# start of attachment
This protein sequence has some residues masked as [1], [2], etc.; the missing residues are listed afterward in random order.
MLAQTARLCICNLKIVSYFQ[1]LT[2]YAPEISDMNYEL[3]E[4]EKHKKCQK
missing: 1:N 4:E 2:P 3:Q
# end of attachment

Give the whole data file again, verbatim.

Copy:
This protein sequence has some residues masked as [1], [2], etc.; the missing residues are listed afterward in random order.
MLAQTARLCICNLKIVSYFQ[1]LT[2]YAPEISDMNYEL[3]E[4]EKHKKCQK
missing: 1:N 4:E 2:P 3:Q